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[455] safe. Torbert, running out his artillery, commenced a furious shelling, which our battery answered with vigor. His men demonstrated heavily in front of Payne, whose men were at the bridge, and they moved up in our front as if they intended to assault my lines. Payne repulsed those in front of him, and our rifles opened from behind stumps, rocks, and rail piles and trees with such a ringing fire, back they all went. This was being kept up so long I began to suspect something, and sent Captain Thomas Whitehead, of Company E, Second Virginia cavalry, to my extreme right with a scout, who soon notified me by courier that a considerable force (he thought a brigade) were making around across the mountain to turn our position. My line had already been stretched to its greatest tension; our led horses had consumed one-fourth of the command. I was in conversation with Major Brethead when this information was brought me; I asked him if he felt safe with his battery, if I moved the squadron in his front, and over whose heads his guns were firing? He smiled and said: ‘If “Billy” (Colonel Payne) can hold that bridge—and it looks like he is going to do it—I'll put a pile of cannister near my guns, and all h—l will never move me from this position. I'll make a horizontal shot turn in full blast for them to come through; you need not be afraid of my guns.’ Just then the enemy repeated their feint again. I withdrew Captain Strother, of the Fourth Virginia, with his squadron, and gave him the buglers of the First, Second and Fourth regiments, and directed him to move his men, dismounted, quickly on the ridge parallel to the ravine in the woods the enemy were working around to get down behind us, this squadron to be deployed at about fifteen paces interval, and the buglers to be in their rear about regimental distance apart, with orders that whenever my headquarters' bugle sounded the advance they were to echo the same notes, one following the other. This little ruse acted just as I hoped. They had hardly gotten to the point before Whitehead's rifles could be heard falling back. When these troops arrived opposite Strother, his rifles opened sharply; I had the bugle for the advance sounded, and it was responded to in turn by the other three. The echo up the crags and cliffs pealed and reverberated; on our sharpshooters moved, and at the second blast from the bugles back started this column. As some of my men were now in their rear and on their flank, back they went in a hurry. Torbert continued to be active until Custer returned, when they withdrew and went back to Front Royal, as has already been described by Pond. Finding that they had withdrawn, I withdrew, leaving Colonel Payne with his brigade. (At that time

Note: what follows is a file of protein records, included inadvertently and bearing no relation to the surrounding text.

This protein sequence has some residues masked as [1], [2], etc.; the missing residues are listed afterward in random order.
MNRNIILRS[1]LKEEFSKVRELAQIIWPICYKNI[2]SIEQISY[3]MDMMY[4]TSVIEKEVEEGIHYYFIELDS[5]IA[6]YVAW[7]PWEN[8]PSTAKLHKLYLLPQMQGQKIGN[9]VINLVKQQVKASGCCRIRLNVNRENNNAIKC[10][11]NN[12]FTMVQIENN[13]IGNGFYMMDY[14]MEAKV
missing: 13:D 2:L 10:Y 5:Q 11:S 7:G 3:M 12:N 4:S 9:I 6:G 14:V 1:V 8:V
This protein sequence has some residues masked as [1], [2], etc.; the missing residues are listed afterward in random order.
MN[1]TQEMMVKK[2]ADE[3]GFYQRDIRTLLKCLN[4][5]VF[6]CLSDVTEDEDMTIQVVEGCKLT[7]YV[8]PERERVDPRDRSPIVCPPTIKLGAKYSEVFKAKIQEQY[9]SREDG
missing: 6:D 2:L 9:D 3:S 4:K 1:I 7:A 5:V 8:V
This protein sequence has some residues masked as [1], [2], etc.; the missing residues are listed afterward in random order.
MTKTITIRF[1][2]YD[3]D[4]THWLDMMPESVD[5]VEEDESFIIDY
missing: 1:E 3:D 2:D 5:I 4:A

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Front Royal (Virginia, United States) (2)
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